In electrical engineering, a Hazardous Area is defined as an environment where a risk of explosion exists, due to the presence of flammable and combustible substances (gases or dusts) and potential sources of ignition.
If an electrical or electronic equipment is placed in a Hazardous Area, a fault could cause heat or sparks sufficient to ignite the gas and produce an explosion, causing serious damage to people and the environment. Most common methods to prevent such happenings are intrinsic safety and explosion proof. Let’s see the differences among them.
An “explosion proof” protection for a product means that the housing has been engineered and constructed to contain a flash or explosion produced within it, being made of materials such as cast iron or aluminium (occasionally plastic), as to avoid the ignition of surrounding flammable gases or vapors. In other words, “explosion proof” means that the equipment is simply built in a heavy protective enclosure, that must be of sufficient mass and strength to safely contain any explosion.
Note that the terms “explosion proof” and “flameproof” are not synonyms, they have some subtle differences. However, engineers and the market usually use them to refer to the same category of products.
An “intrinsically safe” protection, instead, means that the electronics or wiring contained within the product is engineered in such a way that it cannot accumulate enough energy to ignite the gas or vapor.
Intrinsic safety approach, then, mainly deals with limiting energy in the circuits to a level below that required to ignite a specific hazardous atmospheric mixture, both in normal condition and in case of failure.
This is typically achieved through the use of intrinsically safe interfaces (or barriers), that are classified in two categories:
- Zener barriers – they divert excess energy to earth through the Zener diodes
- Galvanic isolators – they provide isolation between the circuits in the hazardous area and those in the safe area, using relays, optoisolators and above all transformers.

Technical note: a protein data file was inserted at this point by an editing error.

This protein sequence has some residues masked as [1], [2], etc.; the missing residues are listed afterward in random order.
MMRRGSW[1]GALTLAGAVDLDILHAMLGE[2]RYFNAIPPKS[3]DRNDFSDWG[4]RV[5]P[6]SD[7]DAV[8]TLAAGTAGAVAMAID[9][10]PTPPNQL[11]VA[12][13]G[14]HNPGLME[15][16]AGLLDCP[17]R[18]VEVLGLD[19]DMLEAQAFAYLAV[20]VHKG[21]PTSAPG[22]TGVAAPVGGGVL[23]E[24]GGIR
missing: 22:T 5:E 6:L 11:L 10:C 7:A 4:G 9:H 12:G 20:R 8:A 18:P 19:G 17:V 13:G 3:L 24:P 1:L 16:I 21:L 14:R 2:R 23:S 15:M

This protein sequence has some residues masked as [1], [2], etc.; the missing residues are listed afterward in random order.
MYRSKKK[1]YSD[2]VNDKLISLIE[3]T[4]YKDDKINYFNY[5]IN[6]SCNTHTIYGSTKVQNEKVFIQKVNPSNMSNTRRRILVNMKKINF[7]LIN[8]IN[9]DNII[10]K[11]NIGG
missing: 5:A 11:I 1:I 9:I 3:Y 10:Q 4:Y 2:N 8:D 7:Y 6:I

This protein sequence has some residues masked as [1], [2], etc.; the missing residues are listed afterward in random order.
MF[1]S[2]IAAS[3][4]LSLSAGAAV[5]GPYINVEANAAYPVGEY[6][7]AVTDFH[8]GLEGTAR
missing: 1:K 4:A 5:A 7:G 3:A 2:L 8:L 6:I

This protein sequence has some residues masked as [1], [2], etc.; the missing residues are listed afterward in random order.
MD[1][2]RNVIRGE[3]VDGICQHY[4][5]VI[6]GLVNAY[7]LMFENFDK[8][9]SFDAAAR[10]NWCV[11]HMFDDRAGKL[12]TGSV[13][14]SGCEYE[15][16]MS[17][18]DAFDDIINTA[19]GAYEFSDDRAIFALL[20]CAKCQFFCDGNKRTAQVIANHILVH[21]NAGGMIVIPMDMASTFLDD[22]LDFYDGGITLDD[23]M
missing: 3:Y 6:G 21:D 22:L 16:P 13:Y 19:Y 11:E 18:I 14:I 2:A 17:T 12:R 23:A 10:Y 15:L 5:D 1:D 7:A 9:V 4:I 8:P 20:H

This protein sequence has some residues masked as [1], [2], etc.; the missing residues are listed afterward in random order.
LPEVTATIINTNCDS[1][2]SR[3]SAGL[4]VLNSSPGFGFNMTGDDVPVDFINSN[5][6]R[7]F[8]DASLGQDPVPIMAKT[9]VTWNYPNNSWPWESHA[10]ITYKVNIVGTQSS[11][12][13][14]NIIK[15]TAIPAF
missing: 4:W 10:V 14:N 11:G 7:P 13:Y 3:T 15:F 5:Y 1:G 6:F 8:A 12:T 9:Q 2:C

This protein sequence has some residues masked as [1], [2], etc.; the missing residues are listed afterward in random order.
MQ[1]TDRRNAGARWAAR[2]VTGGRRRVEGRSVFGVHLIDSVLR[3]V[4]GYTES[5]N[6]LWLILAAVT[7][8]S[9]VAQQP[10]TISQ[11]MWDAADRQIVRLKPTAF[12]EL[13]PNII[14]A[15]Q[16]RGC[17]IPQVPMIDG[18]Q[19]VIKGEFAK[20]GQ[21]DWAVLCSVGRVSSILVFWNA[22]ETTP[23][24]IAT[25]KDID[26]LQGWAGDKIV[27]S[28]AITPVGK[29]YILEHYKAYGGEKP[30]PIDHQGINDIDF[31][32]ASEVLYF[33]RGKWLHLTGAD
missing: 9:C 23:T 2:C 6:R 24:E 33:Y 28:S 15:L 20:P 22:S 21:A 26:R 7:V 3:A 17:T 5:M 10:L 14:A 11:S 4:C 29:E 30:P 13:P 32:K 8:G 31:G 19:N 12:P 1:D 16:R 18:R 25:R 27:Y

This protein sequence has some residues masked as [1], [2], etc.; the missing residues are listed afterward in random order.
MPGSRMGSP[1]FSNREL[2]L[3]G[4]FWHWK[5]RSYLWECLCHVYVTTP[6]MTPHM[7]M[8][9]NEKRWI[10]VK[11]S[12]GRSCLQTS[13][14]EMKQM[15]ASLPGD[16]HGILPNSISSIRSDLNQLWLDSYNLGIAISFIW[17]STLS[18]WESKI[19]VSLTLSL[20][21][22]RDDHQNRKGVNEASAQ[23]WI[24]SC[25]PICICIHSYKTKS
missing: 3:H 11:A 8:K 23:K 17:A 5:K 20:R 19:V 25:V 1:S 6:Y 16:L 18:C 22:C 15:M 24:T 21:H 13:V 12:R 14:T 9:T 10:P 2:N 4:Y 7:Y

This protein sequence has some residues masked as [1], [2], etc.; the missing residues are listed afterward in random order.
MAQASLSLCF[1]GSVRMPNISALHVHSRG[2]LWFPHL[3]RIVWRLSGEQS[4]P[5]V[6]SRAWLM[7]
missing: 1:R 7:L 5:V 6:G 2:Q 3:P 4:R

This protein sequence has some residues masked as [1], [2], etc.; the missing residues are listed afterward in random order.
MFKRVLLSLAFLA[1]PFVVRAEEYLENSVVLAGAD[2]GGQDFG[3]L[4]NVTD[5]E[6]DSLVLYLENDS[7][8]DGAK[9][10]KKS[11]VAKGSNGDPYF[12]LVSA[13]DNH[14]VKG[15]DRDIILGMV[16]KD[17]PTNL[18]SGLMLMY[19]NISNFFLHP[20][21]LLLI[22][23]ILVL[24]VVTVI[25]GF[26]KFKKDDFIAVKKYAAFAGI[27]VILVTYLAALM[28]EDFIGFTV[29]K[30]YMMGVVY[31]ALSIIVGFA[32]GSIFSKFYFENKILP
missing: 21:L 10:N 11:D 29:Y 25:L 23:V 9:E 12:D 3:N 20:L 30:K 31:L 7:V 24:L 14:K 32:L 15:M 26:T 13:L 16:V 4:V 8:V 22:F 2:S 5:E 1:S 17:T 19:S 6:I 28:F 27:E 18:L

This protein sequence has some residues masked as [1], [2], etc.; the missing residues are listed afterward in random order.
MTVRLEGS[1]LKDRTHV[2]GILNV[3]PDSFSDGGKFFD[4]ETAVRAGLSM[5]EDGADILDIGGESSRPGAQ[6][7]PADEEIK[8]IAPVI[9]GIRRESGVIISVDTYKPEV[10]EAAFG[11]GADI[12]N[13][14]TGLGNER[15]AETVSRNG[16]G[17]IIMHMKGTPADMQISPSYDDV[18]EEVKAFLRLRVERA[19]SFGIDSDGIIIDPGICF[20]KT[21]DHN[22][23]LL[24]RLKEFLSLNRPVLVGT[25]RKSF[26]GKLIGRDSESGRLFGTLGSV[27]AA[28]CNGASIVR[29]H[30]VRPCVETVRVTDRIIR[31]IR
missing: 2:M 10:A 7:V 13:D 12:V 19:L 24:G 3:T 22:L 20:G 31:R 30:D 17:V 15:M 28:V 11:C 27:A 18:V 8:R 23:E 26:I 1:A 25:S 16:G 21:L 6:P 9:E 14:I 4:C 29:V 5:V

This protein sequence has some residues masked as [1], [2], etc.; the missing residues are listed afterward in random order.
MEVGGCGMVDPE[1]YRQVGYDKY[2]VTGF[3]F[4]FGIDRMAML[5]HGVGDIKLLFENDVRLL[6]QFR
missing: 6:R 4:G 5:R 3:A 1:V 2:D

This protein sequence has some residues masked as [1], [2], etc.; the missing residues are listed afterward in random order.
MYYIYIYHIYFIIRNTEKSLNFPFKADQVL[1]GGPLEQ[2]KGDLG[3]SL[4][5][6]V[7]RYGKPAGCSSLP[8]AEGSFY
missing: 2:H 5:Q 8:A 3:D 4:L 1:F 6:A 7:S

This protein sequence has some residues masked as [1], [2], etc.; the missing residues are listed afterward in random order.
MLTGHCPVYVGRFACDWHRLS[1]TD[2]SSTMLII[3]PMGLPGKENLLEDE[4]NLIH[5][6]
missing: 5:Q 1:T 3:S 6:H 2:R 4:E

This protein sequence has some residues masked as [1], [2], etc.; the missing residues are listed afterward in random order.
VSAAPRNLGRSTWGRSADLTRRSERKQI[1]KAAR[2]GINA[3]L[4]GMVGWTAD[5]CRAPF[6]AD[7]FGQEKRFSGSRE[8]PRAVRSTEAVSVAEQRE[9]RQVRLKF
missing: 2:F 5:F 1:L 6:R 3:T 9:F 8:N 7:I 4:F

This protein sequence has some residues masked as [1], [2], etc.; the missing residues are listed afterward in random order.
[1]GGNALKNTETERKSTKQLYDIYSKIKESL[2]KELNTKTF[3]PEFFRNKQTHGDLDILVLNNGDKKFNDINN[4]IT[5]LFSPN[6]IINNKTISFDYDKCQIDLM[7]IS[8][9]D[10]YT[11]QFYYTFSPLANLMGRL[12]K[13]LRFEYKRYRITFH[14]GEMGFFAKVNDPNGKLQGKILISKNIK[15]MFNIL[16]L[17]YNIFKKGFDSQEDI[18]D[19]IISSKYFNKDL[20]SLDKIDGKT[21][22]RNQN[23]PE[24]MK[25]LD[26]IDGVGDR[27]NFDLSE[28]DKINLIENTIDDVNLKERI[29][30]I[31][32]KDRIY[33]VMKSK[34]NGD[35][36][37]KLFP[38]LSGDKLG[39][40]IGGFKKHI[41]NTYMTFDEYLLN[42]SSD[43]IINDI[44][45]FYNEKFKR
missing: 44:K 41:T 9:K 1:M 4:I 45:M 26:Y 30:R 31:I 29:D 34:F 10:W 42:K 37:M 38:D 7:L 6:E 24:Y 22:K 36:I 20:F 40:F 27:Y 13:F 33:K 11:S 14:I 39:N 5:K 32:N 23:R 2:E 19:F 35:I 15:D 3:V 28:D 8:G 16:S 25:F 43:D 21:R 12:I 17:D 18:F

How to choose between Intrinsically safe or explosion proof equipment
How can you choose the best method of protection for a particular plant? This choice must be obviously based on single plant’s characteristics. There are many parameters and characteristics to consider.
- Intrinsically safe systems are usually cheaper than explosion proof ones.
- When you use an intrinsically safe approach, the entire power of the system must be controlled and limitated. This can be a problem if the product needs to operate in a power range higher than allowed. On the other hand, explosion proof approach can be used also for high power applications.
- Maintenance on live equipment, if it is intrinsically safe, is permitted under certain conditions. In explosion proof systems this is not possible, you need to shut down electricity.
- S. wiring is easier, as it demands an intrinsically safe barrier but no conduit and seals. Explosion proof wiring, instead, requires conduit and seals to isolate the circuit from hazardous gases.
Another main difference between the two protection concepts is where their use is permitted by law. Hazardous Areas containing gas, vapors or mist are classified into zones.
Intrinsic safety equipment is suitable for use in Zone 0, Zone 1 and Zone 2, while explosion proof protection is only suitable for use in Zone 1 and Zone 2, not in Zone 0.
Intrinsically safe vs explosion proof, a comparison
To sum up, in this scheme you can find the main differences and weigh pros and cons of the two protection methods: